Paris Agreement Goals May Worsen Climate Crisis For Many Island, Coastal Areas: Study
A study published in Earth’s Future points out flaws in the international response to the climate crisis: if we do meet the Paris Agreement goals, many island countries will still face catastrophic flooding. So far, the world’s efforts have been directed toward keeping global temperature rise to 1.5 to 2 degrees Celsius. It’s a finding that calls into question the decision-making behind setting the standard, and how climate injustice pervades international agreements on the next steps.
The team of researchers specified that temperature alone isn’t a sufficient basis for climate action. The physics of melting ice caps in the Antarctic ice sheet mean that even when it’s melting, temperatures could fall. In turn, this means that achieving a “safe” level of temperature rise could still lead to a sea-level rise that will flood many coastal cities and island nations. This is a burden that will be disproportionately borne by areas in the Caribbean Sea, the Indian Ocean, and parts of the Pacific Ocean — 33% more than the global average.
The Alliance of Small Island States (AOSIS), the researchers say, have the most to lose — they contribute the least to the climate crisis, and face the most threat to their very survival. “…climate science alone can’t answer that question of justice,” said lead author Shaina Sadai from the University of Massachusetts, Amherst.
And yet, even existing commitments aren’t enough to meet the Paris Agreement’s temperature goals. “We are still nowhere near the scale and pace of emission reductions required to put us on track toward a 1.5 degrees Celsius world,” said Simon Stiell, Executive Secretary of UN Climate Change. The Paris Agreement is the first treaty on climate change in the world to specifically mention “climate justice” and recognize the disproportionate impact of the climate crisis on regions that had little to do with it. But this is vaguely worded.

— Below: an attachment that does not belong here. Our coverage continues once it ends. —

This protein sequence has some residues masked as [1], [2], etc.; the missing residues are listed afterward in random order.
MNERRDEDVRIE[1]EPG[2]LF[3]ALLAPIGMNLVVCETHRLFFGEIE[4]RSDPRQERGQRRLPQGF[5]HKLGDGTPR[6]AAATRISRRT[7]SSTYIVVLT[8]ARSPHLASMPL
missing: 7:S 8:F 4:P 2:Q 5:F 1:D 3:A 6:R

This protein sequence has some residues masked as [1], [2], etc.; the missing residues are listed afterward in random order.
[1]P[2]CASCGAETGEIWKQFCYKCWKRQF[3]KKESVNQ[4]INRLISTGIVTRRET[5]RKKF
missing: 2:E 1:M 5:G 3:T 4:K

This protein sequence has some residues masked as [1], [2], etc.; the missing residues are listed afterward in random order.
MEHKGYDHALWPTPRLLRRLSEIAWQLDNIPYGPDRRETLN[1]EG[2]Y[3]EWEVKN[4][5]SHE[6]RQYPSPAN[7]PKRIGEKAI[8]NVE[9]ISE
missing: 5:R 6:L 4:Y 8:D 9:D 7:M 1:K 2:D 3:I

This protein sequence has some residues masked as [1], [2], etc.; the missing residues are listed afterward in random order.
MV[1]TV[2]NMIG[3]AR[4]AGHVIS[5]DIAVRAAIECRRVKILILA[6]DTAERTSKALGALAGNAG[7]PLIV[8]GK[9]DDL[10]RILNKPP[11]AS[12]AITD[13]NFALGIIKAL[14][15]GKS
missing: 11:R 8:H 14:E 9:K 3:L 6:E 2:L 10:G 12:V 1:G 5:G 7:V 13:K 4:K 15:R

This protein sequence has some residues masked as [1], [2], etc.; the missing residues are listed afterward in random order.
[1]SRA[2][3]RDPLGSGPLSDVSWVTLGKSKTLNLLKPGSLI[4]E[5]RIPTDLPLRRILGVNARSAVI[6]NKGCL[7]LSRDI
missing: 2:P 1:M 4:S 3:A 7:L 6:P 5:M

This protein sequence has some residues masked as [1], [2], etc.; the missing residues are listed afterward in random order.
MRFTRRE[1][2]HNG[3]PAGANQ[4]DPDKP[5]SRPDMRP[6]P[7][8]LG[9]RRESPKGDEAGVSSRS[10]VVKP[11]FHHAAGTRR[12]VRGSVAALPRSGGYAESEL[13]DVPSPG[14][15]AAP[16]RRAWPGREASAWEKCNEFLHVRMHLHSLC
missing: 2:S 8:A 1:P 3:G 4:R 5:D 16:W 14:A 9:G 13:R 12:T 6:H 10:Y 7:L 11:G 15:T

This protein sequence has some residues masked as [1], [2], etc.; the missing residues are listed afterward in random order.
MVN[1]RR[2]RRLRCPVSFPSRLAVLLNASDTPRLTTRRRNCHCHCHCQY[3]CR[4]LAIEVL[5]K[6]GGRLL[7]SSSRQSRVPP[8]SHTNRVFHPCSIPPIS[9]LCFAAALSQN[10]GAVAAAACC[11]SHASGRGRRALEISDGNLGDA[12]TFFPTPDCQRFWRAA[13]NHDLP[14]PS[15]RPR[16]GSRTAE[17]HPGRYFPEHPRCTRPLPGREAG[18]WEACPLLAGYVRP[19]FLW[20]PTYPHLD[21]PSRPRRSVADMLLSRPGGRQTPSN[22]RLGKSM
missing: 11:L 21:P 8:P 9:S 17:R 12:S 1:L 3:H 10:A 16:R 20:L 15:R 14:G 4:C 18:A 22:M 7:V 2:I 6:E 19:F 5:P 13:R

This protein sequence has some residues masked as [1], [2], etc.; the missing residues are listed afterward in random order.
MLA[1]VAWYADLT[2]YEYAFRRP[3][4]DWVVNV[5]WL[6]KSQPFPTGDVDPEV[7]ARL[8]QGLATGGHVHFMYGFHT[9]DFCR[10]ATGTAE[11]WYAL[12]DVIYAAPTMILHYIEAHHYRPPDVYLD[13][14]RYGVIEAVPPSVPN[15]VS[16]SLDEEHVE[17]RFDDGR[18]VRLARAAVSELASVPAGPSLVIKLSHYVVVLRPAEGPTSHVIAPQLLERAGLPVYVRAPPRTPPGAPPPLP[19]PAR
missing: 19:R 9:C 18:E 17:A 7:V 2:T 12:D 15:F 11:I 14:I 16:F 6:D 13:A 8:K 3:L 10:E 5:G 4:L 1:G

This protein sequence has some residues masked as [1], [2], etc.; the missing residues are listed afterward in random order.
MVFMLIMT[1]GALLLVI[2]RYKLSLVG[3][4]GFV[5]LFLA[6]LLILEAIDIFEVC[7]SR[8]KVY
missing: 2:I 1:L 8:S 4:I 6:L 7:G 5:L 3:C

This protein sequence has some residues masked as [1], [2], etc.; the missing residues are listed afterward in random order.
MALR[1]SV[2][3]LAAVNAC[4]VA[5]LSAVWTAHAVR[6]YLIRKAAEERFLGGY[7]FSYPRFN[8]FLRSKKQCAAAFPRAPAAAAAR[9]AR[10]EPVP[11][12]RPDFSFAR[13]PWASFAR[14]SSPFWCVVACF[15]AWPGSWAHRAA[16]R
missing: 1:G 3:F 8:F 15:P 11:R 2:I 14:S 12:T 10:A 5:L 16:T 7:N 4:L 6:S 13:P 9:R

Moreover, the agreement is non-enforceable and calls upon countries to volunteer their plans — leading to a situation where the richest countries are often the most reluctant to act.
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Even further, there’s debate on the goals of the agreement itself — specifically in terms of how we’ve arrived at them. A team of researchers examined whether the goals of the Paris Agreement were within reach. They used a global surface temperature dataset beginning in the 1890s and found some inconsistencies: the dataset doesn’t cover the Arctic, one of the fastest warming regions, Antarctica, and parts of Africa. This means that estimates about the feasibility of reaching the temperature rise goals may be off the mark.
Even then, in terms of the carbon cuts it would take, the 2 degree Celsius goal “is simply a nice round number that represents what the international community considers an acceptable amount of climate change risk and is also a practically achievable (although daunting) goal,” The Guardian noted. The temperature is somewhat arbitrary; the real goal, instead, should be to cut all carbon emissions as fast as possible. But this is politically impossible to achieve, say experts.
Moreover, wealthier nations haven’t kept their promise of climate reparations either. The AOSIS, as a result, is considering suing the Global North over the damages. “[The commission] is intended to be a vehicle for collective action by small island states. To add yet another instrument in the toolbox to ensure that [loss and damage] is taken seriously,” said Payam Akhavan, the legal counsel advising the new commission. This is to force countries to meet their climate finance promises, which includes paying for mitigation, adaptation, and loss and damage wrought by climate change in smaller, vulnerable countries.
Clearly, the goals of international climate action are set by those who have caused the most damage — obligating them to do scarcely anything about it. Many are pointing out that it was a colonial framework in the first place, because it emphasises on climate change rather than environmental destruction — the latter, due to inordinate consumption patterns, created climate injustice.
A decolonial approach to climate change would then look at land-use, centering indigenous knowledges, and correcting consumption inequality.
“Solutions are before us — through the land and through the teachings of reciprocity,” said Rebecca Sinclair, Director of Education and Programming, Indigenous Climate Action.